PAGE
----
What’s the approximate age of this crate? Lot K1343T or 69RN7.
This style and Embossed print Wooden crate was used by Winchester right up to the late 1950s. I have similar crates for .45ACP and 7,92 (Both Exports to Indonesia, mid-1950s).
Can’t say how far back it goes, probably WW I or just after WW I.
Were nickeled cases in use that early? Also, note non-corrosive priming which wouldn’t be used until the late 20s or later. I have one of very similar design in 7mm Mauser. I have accumulated too many of the old wooden crates as I can’t resist buying them at garage or estate sales for $5 to $10. My oldest is a UMC 10 gauge, and the printing is so faded it can barely be made out. I use them mainly for junk storage.
my 2¢ is close to WW II due to case construction & nickel noted
Nickel cases were used pre WW II as some boxes have notes regarding the nickel shortage because of the war effort, but for a start date of nickel use I just don’t know. To hazard a WA- GUESS, early-mid 1930’s?
Note nothing about Olin on this.
All that said just my guesses
I thought those no-nickel notes were present more during the Korean War period. Those boxes of nickeled handgun ammunition I can reasonably accurately date were all post-WWII. As I have understood the original purpose of the plating was to combat corrosion of cases kept in leather cartridge belt loops, and nickel plating technology has been around for over a century, plated cases could possibly go back to much earlier. I had always associated nickel plating starting in the immediate pre-WWII era, but I don’t know. Maybe someone does.
Looked through my old Western catalogs and price sheets and don’t see any mention of nickel plated cases at all in either pistol or rifle ammo. Know Western 30-06 match ammo had nickel plated cases in at least 1939 as had an old shooter who had case separations with several he was still loading in 1954 or 55! Notes on the 59 price sheet says 30-06 and 300 H & H match ammo uses mecuric primers and know the 30-06 at least was plated to keep the free mercury from penetrating the brass. The 1927 catalog lists 9 mm Luger cartridges. The 1959 price sheet says 9 mm Luger was available in Winchester brand only. Undated 3rd edition Western Ammunition Handbook lists the 9 mm Luger cartridges and one section mentions matches of 1937. Anyone know when Western discontined 9 mm in their brand? The Handbook reference table of European automatic pistols and American catrridges adapted to them lists the 9 mm Luger (Parabellum) [their parenthesis] lists it as sutable also for the Gillisanti pistol. OOPs.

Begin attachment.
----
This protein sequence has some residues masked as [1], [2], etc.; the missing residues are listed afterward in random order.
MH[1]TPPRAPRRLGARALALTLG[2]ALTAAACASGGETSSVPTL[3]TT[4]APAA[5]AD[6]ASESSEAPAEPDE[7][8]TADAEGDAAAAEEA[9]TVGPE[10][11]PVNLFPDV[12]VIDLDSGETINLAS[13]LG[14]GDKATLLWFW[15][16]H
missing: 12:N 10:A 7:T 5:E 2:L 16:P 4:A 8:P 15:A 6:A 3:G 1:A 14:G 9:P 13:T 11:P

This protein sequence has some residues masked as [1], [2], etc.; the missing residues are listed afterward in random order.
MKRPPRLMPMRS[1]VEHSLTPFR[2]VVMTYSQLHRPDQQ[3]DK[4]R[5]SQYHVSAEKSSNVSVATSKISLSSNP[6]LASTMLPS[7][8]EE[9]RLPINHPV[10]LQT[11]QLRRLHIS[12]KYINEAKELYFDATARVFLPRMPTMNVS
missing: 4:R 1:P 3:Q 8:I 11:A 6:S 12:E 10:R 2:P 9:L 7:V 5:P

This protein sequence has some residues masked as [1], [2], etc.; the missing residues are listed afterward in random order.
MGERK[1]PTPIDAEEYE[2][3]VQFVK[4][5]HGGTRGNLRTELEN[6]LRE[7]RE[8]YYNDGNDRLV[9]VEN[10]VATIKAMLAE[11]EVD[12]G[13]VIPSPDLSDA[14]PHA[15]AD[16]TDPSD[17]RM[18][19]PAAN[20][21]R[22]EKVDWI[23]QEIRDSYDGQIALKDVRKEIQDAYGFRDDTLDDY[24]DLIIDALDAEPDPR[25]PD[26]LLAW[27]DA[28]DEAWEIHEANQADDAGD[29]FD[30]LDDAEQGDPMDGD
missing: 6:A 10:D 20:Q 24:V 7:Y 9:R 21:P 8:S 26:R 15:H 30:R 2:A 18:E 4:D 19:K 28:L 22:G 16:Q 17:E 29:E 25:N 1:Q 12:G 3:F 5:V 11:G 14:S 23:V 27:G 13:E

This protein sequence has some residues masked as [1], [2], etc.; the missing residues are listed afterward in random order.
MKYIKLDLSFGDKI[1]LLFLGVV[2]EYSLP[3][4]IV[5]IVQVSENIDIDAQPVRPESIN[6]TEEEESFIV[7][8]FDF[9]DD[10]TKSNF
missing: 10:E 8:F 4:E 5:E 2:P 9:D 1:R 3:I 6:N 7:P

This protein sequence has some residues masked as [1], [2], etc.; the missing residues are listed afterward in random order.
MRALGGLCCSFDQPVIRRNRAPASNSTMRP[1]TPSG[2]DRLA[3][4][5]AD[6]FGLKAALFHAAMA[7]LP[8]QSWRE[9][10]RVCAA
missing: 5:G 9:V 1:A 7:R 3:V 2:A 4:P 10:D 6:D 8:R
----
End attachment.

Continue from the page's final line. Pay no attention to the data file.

Dennis you are quite correct in saying the nickel cases go way back, they are found with Maynard product and other B.P. shells. What I was referring to was popular usage with ‘modern’ pistol ammunition, re this crate.
Mid-range just noticed that so look in da book !
Otto’s 38s book covering the .38 Special notes SU04 headstamp (SUPER-X & found under the Western brand) as introduced shortly after 1930 & found in both nickel and brass cases (but nothing about which came first) .
The SUPER SPEED headstamps, “probably dates from the 1930’s through the mid-1940’s”. Also in both case finishes, however those he lists under Olin Corp.
One of the WESTERN variation headstamps he notes as Olin product dating from the mid-1930’s & occurring in both finishes.
So I’ll revise my guesstimate for the crate to post War Two.